A new version of Apple's iOS for its tablets and phones was rushed out the door Friday to patch the vulnerability, wherein its mobile, tablet and desktop software is not doing SSL/TLS hostname checking — communications meant to be encrypted, are not.
The patch has only been issued for the more recent iPhones (4 and later), iPod touch (5th generation) and iPad (2nd generation).
Security researchers across several communities believe that Mac computers are even more exposed, as they are currently left hanging without a patch.
Unfortunately, Apple has not released a statement on when to expect this patch, nor what version range of iPhone, iPad, iPod touch, or Mac computer is affected by the major, and somewhat shocking, flaw.
The vulnerability allows anyone with a certificate signed by a "trusted CA" to do a man-in-the-middle (MITM) attack.
A man-in-the-middle attack seamlessly intercepts communication — and more, like unencrypted passwords — between yourself and your intended recipient or website, and according to OWASP, "the attacker acts as a proxy, being able to read, insert and modify the data in the intercepted communication."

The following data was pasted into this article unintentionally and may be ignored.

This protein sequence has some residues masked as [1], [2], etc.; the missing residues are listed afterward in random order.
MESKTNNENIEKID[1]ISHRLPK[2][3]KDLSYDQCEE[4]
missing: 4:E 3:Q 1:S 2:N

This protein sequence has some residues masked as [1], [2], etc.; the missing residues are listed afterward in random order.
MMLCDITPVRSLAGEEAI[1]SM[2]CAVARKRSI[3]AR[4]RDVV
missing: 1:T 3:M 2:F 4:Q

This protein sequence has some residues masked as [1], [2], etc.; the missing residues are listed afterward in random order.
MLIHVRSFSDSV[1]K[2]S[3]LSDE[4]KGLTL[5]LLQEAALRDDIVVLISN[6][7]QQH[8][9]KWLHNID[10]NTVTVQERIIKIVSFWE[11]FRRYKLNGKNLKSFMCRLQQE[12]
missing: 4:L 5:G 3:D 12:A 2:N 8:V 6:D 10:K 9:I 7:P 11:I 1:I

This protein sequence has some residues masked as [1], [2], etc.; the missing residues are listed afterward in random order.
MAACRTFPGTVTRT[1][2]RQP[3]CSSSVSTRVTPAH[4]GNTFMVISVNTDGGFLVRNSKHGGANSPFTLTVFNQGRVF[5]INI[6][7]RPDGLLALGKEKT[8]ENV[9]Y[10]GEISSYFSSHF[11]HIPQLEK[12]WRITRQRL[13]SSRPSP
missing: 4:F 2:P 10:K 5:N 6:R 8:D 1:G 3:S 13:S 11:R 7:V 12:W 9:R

A malicious entity could also impersonate a trusted website to install malware or steal valuable data, such as in September when Belgium's largest telecom provider Belgacom was hacked and exploited via fake LinkedIn and Slashdot pages.
There is speculation that this vulnerability, coupled with automatic updates over SSL, may have been one of the ways that the NSA could access "any iOS device" — a claim made in leaked Snowden-NSA documents, one that Apple vehemently denied.
Today's show was brought to you by Apple, SecureTransport, and the letters SSL. Oh wait, the letters SSL didn't actually do anything.